Seeking Truth

The word “truth” seems easy enough to define. I define it as being the correct knowledge of things as they are, were, and will be. An orange can be sitting on a table and that’s the truth, regardless of who sees it, who doesn’t see it, and who thinks it’s an apple. Truth exists independantly of people – so if a tree falls in a forest and nobody is around to hear it, amazingly enough, it actually does make a sound.

My perception and interpretation of the truth is irrelevant to the truth itself since I exist independantly of the truth I am perceiving. If I think it’s an apple on the table, that has no effect whatsoever upon the orange that’s actually sitting there. It may have an effect upon me and upon the apple-lovers who I tell about it though.

If truth is such an easy concept to grasp, why is the truth at times so difficult to find? I have been wondering this for several years now. This has been in the context of finding spiritual truth as well as the truth of world events such as 9/11, etc. Through my interactions with people who are seeking truth as well as looking at myself seeking the truth, I have found several things that have kept me and others from finding the truth.


“I don’t know.” It’s such a simple phrase, why is it so difficult to say? … “I was wrong.” Also very simple. The inability to say these things hits at the core of why pride keeps me and others from finding the truth. It forces me to make up the parts of the puzzle that are missing instead of admitting I don’t know the answers.

Some examples: Instead of saying “The government is out to get me.” I could say, “I don’t know what’s in the hearts of other people (or the government).” “I don’t know how many columns were severed in each building on 9/11.” “I don’t know if there are chemicals in the contrails or not.” “I don’t know if the government is plotting to get me” “I don’t know how hot the fires were on 9/11.” “I don’t know what caused debris to shoot out of the windows on 9/11.” “I don’t know where the sulfur in the samples came from.”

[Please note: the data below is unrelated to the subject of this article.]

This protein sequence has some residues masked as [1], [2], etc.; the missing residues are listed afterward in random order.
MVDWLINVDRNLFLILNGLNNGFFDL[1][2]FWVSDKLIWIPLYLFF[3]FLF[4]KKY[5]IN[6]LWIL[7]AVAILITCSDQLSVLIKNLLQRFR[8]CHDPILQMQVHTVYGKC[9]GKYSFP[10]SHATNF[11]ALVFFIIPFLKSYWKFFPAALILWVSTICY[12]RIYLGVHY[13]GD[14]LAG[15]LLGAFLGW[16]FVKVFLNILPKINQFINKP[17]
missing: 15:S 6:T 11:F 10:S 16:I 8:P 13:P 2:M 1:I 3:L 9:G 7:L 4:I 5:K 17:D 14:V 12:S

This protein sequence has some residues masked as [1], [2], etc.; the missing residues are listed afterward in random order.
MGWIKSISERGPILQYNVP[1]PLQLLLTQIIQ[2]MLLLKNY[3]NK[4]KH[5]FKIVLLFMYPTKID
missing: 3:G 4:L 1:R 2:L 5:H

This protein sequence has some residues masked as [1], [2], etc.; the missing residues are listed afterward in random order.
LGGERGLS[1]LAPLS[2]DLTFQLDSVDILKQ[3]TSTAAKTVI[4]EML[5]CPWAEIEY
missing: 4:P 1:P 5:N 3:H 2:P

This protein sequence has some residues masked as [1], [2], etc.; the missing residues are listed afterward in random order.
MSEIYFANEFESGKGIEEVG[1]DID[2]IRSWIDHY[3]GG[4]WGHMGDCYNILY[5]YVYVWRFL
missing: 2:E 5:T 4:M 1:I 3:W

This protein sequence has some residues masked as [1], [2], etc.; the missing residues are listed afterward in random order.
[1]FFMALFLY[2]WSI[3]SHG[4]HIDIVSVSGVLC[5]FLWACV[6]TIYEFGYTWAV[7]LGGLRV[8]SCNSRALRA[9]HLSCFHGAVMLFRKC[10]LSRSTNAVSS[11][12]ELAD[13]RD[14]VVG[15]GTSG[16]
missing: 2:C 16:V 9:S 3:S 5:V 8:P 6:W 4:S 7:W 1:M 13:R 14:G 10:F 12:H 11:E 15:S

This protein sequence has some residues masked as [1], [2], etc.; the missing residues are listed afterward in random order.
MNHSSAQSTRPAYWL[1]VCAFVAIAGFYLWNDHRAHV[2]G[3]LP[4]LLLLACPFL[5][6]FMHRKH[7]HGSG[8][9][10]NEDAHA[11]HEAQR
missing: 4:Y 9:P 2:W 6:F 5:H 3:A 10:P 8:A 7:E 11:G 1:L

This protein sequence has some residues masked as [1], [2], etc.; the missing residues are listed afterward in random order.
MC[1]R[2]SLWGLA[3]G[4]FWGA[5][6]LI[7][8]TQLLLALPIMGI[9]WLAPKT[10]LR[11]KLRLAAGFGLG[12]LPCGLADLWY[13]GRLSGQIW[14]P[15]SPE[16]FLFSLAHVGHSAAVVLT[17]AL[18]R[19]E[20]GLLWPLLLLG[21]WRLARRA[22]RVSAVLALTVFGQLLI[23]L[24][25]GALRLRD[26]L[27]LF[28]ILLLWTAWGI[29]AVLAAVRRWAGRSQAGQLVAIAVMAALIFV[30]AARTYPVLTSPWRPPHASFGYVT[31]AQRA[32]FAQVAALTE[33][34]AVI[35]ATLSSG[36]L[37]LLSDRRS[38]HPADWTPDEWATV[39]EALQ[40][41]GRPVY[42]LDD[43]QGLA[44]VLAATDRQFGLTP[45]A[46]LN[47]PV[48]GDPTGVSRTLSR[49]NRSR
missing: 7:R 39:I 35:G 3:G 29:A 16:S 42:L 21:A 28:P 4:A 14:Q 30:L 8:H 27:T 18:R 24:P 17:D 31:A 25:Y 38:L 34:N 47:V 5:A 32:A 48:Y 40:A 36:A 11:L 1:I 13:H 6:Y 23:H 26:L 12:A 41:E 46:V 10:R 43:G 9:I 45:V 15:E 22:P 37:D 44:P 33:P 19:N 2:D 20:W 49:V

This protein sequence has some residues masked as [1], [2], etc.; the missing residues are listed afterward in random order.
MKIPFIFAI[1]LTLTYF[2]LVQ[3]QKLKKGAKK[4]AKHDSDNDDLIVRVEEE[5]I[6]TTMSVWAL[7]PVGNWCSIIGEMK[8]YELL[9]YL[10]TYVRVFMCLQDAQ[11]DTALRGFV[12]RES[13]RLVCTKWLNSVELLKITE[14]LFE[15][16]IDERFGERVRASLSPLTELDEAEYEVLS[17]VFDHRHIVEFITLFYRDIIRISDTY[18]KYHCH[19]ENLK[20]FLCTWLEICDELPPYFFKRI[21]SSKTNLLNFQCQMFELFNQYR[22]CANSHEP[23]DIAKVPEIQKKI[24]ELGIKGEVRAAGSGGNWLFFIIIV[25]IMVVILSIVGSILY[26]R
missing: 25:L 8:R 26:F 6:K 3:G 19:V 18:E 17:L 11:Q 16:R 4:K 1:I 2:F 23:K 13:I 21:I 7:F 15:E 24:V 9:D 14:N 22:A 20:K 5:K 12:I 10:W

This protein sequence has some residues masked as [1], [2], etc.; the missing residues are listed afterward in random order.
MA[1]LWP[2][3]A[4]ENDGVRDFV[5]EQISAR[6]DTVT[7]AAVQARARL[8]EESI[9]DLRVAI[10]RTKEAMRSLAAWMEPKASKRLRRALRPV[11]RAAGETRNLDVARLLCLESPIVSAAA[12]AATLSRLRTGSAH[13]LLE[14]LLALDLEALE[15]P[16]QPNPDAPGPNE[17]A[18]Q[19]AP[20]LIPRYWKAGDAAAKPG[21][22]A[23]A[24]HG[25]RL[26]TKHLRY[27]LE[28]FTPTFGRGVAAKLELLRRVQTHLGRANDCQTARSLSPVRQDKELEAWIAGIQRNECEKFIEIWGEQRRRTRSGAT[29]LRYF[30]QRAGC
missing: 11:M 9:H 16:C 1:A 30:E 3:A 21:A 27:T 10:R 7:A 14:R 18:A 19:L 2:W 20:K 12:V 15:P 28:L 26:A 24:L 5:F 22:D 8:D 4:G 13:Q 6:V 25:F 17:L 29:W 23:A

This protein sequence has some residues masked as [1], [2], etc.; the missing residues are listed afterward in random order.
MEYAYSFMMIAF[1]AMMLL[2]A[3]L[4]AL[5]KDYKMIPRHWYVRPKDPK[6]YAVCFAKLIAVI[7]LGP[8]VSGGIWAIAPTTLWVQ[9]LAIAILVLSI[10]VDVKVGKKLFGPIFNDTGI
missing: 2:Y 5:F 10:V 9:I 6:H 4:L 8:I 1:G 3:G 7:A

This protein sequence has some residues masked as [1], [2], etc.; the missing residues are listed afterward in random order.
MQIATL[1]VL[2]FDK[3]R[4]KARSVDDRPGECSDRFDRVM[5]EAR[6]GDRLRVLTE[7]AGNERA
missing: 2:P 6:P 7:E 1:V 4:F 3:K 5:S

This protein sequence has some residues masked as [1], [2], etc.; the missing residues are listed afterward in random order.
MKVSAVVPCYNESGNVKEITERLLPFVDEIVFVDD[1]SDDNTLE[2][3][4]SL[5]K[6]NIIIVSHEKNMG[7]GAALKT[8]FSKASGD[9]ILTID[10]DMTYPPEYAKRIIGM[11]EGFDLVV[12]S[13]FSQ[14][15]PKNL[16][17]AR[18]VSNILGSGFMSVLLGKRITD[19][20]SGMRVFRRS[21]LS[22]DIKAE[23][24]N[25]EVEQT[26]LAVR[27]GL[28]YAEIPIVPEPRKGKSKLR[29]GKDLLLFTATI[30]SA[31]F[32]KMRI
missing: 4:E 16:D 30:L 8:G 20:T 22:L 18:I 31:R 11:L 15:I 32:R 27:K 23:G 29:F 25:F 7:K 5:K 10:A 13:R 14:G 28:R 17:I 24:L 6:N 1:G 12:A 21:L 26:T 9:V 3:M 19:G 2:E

If we can simply accept the fact that we don’t know everything like God does, the truth will not continue to be hidden by the false reality I have painted in its place.

Fear, Selfishness, Consequences, Vested Interests

Sometimes masked as apathy, fear keeps me from wanting to see the truth… “If the government did 9/11, I’m not safe!” “If the muslim extremeists did it, then I’m wrong and people will think I’m not important.”

“I’ve put my career on the line – I have to make this work or I’ll loose my job and/or my reputation.” “I’m selling DVD’s so in order to make money, I have to sell this theory.”


Hatred seems to make people want to do the opposite of what the person they’re hating wants. This manifests itself as teenage rebellion and arguing just to argue, for example. I have been in situations where I hate the person enough to just want to win an argument – nothing else matters, not even the truth. The truth can even be bent just a little so that we can rationalize our lack of integrity. We can cut and paste just certain parts of a quote to make a point that will surely put the other guy in checkmate and we’ll win the argument!

Self Worth / Savior complex

“If I uncover this, I’ll be important and famous.” “If I’m the only one who has figured this out, I will save everyone else from their ignorance – that will prove that I’m important.” “If I can figure this out, people will think I’m smart.”